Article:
replicating and interpreting study findings (Melnyk and Morrison-Beedy, 2012).
Furthermore, participants randomised to the ambulatory oxygen group were asked
to use their oxygen at their prescribed flow rate for the exercise session. As
documented by the NHS (2017) supplemental oxygen specific to the user must be
prescribed by a doctor. As mentioned previously the credentials of the
researchers was not stated nor any information regarding a medical doctor
prescribing oxygen. This is considered as unethical as, CONSORT (2010)
recommends that for any drug trials it should have details of the prescriptions
and the prescriber.

The
only quantitative outcome measurement that Dyer et al (2012) uses is the ESWT.
The researcher justifies this by using Sandland (2008) research as it states
that ESWT is more sensitivity to change in exercise tolerance. However, in the
same research article it explains that ESWT detected a greater number of
responders to supplementary oxygen therapy. Therefore, buy choosing only one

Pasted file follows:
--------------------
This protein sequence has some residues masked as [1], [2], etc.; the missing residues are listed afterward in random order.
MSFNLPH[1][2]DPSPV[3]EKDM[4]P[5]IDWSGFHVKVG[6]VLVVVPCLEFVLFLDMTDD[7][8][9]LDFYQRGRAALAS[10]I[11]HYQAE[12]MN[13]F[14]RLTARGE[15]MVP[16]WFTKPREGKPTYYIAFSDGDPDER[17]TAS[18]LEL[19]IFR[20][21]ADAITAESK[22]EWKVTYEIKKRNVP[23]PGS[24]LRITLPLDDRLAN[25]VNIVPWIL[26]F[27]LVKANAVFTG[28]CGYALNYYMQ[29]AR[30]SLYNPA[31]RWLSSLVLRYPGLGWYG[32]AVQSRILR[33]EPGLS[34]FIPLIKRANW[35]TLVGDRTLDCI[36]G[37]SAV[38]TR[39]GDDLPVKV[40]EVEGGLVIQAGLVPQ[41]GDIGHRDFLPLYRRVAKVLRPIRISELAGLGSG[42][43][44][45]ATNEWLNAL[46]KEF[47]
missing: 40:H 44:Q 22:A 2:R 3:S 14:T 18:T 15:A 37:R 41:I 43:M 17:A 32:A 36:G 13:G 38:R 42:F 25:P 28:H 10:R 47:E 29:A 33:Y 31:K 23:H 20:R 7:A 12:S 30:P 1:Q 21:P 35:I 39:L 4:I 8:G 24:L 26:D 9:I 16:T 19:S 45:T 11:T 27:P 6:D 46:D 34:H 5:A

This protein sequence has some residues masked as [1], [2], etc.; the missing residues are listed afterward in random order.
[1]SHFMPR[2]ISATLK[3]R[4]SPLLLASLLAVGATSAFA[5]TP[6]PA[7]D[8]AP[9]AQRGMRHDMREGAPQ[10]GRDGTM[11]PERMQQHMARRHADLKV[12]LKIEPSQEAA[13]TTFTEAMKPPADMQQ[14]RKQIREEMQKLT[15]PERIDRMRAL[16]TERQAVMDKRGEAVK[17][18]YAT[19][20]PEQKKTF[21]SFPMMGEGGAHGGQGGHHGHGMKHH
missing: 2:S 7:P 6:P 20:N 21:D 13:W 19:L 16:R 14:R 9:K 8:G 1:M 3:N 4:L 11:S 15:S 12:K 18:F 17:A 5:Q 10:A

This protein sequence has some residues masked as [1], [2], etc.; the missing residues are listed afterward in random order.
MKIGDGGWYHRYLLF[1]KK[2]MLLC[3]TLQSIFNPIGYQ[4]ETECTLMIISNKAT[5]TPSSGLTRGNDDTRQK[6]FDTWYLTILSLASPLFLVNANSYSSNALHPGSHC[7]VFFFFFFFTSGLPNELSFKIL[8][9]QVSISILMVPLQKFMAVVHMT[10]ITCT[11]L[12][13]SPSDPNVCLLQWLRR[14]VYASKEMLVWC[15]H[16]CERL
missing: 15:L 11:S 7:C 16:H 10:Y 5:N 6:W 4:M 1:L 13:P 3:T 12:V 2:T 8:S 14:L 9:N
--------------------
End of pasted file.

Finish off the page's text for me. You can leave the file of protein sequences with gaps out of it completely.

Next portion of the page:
outcome measure that shows increase sensitivity and favourability to oxygen
therapy is bias.

The
other outcome measures are four questionnaires. The only questionnaire
documented and produced quantitative results in the paper was the subjective perceptions
of oxygen. The result of perception of oxygen at the start of the intervention
was that 70% of the participants felt that oxygen would help them to walk further,
emphasising the placebo effect. 

Dyer
et al (2012) uses sequential sampling and is clearly stated. Sequential
sampling is a non-probability sampling technique, the author most likely chose
this technique as the research picks a single group, Denscombe (2014). The type
of non-probability sampling used is purposive sampling, patients are selected
according to the needs of the study. The advantage of this type of sampling is